Characterization of LINE-1 ribonucleoprotein particles.

Institut de Génétique Humaine, CNRS, UPR 1142, Montpellier, France.
PLoS Genetics (Impact Factor: 8.17). 10/2010; 6(10). DOI: 10.1371/journal.pgen.1001150
Source: PubMed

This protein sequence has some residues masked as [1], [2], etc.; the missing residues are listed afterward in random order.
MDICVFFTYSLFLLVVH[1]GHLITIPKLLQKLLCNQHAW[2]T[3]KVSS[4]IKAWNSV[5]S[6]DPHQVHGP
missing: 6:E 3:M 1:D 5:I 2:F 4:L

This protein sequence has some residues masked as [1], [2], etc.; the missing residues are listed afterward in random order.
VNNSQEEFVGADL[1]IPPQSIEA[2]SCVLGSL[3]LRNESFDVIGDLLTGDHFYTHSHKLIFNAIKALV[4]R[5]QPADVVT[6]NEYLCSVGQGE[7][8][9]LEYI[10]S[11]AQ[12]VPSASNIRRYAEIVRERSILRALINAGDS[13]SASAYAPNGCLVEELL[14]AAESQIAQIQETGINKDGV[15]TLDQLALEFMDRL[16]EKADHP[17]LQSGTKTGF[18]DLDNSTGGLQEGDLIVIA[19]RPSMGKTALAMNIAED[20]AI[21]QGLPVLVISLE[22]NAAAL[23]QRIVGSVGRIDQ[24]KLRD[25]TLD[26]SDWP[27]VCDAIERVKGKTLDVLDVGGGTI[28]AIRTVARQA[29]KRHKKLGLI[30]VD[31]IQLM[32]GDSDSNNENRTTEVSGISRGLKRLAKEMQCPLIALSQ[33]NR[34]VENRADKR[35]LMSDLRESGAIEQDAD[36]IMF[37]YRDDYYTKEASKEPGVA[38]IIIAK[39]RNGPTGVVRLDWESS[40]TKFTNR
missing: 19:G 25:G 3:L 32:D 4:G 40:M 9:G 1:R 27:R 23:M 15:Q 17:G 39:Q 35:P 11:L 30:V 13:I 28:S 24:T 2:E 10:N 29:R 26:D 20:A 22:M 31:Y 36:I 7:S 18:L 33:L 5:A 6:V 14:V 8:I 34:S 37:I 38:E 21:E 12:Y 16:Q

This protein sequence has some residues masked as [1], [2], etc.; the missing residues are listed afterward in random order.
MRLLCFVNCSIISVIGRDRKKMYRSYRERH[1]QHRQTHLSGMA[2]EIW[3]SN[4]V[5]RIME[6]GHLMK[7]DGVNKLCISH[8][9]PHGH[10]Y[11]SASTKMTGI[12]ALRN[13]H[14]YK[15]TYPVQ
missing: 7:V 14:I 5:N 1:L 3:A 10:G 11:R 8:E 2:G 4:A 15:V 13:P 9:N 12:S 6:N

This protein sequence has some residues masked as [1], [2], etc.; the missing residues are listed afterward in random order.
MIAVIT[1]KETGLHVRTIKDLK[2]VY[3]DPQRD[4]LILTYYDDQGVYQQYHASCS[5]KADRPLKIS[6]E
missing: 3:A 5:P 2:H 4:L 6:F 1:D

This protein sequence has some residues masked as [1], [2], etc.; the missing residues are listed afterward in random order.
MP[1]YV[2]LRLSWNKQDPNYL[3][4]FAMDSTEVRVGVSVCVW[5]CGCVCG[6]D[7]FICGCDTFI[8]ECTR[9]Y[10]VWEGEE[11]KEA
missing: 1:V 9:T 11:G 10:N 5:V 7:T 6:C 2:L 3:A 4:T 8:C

ABSTRACT The average human genome contains a small cohort of active L1 retrotransposons that encode two proteins (ORF1p and ORF2p) required for their mobility (i.e., retrotransposition). Prior studies demonstrated that human ORF1p, L1 RNA, and an ORF2p-encoded reverse transcriptase activity are present in ribonucleoprotein (RNP) complexes. However, the inability to physically detect ORF2p from engineered human L1 constructs has remained a technical challenge in the field. Here, we have employed an epitope/RNA tagging strategy with engineered human L1 retrotransposons to identify ORF1p, ORF2p, and L1 RNA in a RNP complex. We next used this system to assess how mutations in ORF1p and/or ORF2p impact RNP formation. Importantly, we demonstrate that mutations in the coiled-coil domain and RNA recognition motif of ORF1p, as well as the cysteine-rich domain of ORF2p, reduce the levels of ORF1p and/or ORF2p in L1 RNPs. Finally, we used this tagging strategy to localize the L1-encoded proteins and L1 RNA to cytoplasmic foci that often were associated with stress granules. Thus, we conclude that a precise interplay among ORF1p, ORF2p, and L1 RNA is critical for L1 RNP assembly, function, and L1 retrotransposition.

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